Come Hell or High Water, Iconic Durham Restaurant Nana’s Was a Force of Nature. A Longtime Bartender Pays Honor to Its Unique Culture on Its Final Night. | Food Feature | Indy Week
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Come Hell or High Water, Iconic Durham Restaurant Nana’s Was a Force of Nature. A Longtime Bartender Pays Honor to Its Unique Culture on Its Final Night. 

click to enlarge Nana's Nana's, hey hey, goodbye: the last night of service

Photo by Caitlin Penna

Nana's Nana's, hey hey, goodbye: the last night of service

By the time final toasts were made at Nana's following its last night of service on June 30, the calendar had rolled into July. The dozens of late-night revelers in the bar were a mix of present and past employees whose years of service stretched in a near-continuous timeline all the way back to the restaurant's opening in 1992, friends and spouses (some of whom were customers before they were friends and spouses), several tearful regulars, and a fair number of people no one had ever seen before.

That was Nana's. It was a complex extended family whose members never really left—not even after their lives called them away—and shared in its lifeblood whether they were on the payroll or on the reservations list or living on other continents. And the place easily and freely folded in newcomers, right up to the very end—an end no one thought would ever come. It's hard to ponder life without Nana's.

I worked at Nana's for twelve years, which was only the fifth-longest tenure in the restaurant's history—sixth, of course, if you count chef-owner Scott Howell. I returned for the hectic final week of service, along with other Nana's vets, to lend a hand. One of them, who was among the few who surpassed me in tenure, was Brad Weddington, Nana's longtime bartender, who, with his brother, Graham, now co-owns one of its surviving siblings, NanaSteak.

Brad raised his glass and allowed that although its food was what brought people to Nana's, it wasn't why they came back. "Nana's," he said, "was a culture."

To some, that culture could seem insular, even clubby. It was true that you saw the same faces there year upon year, but membership was unrestricted and easy to gain: Show up once, then show up again. And the perception that Nana's was elitist had no basis. By the time it closed, it was no longer anything like Durham's most expensive restaurant—if it ever was—and its portions were almost cartoonishly large compared to similarly priced places. The millionaires and ballers and surgeons and lawyers who populated the place were far outnumbered by schoolteachers, librarians, salespeople, and thousands of other "ordinary" folks who were treated no less royally.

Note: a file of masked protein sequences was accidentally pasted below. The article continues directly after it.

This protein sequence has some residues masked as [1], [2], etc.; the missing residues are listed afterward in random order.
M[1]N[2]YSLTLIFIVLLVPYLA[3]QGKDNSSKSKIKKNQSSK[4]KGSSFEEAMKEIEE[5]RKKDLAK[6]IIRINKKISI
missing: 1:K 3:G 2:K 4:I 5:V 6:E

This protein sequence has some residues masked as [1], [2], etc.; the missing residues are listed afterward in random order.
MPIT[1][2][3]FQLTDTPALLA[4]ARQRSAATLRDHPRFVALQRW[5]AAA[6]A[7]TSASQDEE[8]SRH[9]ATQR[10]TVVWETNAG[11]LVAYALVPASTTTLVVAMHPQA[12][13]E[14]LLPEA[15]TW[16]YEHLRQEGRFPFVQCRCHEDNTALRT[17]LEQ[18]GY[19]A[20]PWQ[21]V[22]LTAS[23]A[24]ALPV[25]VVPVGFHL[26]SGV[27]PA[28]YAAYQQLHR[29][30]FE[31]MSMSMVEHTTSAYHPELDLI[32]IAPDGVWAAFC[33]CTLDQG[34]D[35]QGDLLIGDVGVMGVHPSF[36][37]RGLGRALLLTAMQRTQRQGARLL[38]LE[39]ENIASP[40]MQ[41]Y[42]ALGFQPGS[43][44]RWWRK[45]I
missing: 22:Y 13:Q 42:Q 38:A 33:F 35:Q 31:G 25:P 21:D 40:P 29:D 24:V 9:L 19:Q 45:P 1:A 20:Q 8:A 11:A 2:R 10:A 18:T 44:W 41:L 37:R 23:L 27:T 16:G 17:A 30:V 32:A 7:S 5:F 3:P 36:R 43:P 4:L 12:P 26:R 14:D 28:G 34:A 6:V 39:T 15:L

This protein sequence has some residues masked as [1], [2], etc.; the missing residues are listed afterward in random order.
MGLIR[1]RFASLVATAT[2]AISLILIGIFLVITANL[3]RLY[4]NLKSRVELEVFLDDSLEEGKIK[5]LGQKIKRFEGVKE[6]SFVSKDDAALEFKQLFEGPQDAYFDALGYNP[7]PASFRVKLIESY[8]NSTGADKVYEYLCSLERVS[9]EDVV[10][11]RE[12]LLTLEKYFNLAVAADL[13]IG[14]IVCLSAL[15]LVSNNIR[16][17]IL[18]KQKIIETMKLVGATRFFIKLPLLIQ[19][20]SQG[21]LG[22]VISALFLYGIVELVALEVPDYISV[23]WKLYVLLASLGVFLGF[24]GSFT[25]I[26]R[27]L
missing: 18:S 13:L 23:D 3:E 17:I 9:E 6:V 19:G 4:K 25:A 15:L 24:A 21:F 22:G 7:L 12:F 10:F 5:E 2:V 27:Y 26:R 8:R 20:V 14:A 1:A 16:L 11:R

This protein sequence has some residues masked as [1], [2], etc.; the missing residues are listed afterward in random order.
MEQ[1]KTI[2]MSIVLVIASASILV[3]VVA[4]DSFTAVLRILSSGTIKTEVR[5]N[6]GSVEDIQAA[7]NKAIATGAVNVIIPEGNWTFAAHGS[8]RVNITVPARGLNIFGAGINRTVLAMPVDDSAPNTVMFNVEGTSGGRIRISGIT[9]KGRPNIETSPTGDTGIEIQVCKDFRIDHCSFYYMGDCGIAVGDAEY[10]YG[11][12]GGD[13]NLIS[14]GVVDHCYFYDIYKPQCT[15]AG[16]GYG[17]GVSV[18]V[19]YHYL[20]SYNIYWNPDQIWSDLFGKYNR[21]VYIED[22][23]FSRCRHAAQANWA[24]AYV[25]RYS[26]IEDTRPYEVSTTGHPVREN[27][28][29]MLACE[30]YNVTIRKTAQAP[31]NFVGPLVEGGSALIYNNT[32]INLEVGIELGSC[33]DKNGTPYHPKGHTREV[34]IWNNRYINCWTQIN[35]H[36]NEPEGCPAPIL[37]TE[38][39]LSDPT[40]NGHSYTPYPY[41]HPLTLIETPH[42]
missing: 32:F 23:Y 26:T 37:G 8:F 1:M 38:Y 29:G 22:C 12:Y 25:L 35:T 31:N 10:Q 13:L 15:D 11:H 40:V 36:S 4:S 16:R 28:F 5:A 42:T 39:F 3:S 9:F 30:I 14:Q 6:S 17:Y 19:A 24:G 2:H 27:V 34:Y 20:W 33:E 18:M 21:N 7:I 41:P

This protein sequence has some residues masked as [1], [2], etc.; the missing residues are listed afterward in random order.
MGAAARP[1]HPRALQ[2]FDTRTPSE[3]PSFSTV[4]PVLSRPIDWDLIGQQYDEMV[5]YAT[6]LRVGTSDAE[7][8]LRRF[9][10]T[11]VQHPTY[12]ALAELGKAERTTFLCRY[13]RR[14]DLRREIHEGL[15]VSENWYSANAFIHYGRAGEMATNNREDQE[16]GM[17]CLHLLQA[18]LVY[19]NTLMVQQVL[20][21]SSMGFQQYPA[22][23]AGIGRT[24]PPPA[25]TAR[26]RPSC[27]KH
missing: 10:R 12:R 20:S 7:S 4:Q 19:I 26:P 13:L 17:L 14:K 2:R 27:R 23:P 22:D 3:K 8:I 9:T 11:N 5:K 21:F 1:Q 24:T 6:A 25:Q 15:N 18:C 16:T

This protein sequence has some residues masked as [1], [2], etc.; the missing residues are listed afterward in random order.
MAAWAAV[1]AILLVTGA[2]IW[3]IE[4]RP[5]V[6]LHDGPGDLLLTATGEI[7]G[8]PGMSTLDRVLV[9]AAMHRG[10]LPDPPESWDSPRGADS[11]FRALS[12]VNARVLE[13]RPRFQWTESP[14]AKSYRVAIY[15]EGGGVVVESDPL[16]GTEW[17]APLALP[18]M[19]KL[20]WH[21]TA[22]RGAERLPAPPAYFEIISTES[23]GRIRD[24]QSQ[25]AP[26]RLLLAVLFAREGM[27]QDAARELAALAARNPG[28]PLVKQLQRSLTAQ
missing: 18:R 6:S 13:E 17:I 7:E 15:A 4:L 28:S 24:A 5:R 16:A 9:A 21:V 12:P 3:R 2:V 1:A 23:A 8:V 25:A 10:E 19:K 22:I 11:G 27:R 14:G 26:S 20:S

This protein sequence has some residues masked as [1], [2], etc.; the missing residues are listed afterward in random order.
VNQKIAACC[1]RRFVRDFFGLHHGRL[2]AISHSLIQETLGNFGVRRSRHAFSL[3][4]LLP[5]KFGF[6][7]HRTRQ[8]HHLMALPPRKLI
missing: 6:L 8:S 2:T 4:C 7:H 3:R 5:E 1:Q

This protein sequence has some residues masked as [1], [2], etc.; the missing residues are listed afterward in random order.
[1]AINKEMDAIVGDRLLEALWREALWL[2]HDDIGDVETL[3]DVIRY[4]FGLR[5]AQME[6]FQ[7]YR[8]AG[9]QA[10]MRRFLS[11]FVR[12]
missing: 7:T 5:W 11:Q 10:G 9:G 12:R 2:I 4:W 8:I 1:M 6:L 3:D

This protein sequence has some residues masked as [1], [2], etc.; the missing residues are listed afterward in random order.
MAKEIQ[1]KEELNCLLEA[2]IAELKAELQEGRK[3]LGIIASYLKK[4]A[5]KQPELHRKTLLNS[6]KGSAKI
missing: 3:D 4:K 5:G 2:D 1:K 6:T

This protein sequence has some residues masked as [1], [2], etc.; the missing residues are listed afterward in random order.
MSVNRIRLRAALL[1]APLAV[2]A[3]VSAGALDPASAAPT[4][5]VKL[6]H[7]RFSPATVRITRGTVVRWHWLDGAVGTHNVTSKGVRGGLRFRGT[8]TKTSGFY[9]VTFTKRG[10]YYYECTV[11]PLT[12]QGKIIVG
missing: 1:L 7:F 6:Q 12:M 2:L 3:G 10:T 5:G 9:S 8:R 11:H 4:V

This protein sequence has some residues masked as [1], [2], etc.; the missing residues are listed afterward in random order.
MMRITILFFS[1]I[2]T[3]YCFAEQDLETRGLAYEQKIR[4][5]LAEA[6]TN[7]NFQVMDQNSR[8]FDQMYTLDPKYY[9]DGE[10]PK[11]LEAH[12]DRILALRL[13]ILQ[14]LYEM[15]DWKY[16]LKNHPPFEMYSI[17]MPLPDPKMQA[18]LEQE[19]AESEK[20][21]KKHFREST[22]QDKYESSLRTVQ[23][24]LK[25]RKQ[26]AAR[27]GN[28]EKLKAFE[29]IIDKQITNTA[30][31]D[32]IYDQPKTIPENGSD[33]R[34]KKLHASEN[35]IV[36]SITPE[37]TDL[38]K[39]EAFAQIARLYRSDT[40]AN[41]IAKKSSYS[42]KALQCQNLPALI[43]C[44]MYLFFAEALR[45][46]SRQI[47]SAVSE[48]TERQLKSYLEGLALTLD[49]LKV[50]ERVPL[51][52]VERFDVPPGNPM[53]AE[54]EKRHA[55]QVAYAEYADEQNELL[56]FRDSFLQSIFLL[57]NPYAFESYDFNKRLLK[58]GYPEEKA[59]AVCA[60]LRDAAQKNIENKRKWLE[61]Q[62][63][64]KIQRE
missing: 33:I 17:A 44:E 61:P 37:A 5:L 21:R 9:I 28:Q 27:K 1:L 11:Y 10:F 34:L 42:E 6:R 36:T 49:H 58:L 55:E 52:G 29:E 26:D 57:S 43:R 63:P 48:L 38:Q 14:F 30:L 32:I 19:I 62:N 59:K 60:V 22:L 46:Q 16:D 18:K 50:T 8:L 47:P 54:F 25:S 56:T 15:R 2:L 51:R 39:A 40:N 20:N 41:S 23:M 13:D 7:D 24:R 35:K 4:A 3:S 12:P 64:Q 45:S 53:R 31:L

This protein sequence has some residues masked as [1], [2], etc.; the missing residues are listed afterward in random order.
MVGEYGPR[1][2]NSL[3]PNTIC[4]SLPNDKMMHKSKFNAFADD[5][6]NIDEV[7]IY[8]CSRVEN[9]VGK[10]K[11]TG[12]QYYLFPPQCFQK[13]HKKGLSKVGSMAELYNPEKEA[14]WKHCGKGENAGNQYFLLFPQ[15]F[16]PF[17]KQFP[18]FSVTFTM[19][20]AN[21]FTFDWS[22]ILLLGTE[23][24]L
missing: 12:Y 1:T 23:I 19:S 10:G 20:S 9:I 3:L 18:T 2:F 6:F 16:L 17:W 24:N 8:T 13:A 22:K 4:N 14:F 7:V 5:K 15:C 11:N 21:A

In fact, it didn't matter who you were, as long as you were authentically yourself, because Nana's was always authentically Nana's—fully, unmistakably, unapologetically—and it asked the same of its clientele. Scott may have sometimes "lost [his] way," as he told the The News & Observer in 2016, reflecting on the kitchen accident that nearly killed him and his subsequent addiction, depression, and hospitalization. But he never lost the way of Nana's, which qualified as fine dining of a kind that is leaving this world with little fanfare. Scott didn't like the category, anyway—at least not when he described his restaurant, which seldom put on airs. He had an unerring pretension detector both on the menu and in the dining room. Only what was real endured.

That realness was what gave Nana's its staying power. It was a force of nature—sometimes a brute one, like the notorious floods that overwhelmed it every year or so (Nana's was built in front of a creek and over a culvert that is prone to catastrophic overflow). But the place sailed on, come hell or literal highwater, floorboards warping, funds leaking, someone in the kitchen stirring Nana's famous risotto. Regulars came and went and died of old age, their tables taken by new regulars for whom the place became just as indispensable. Nana's inspired an almost pathological loyalty.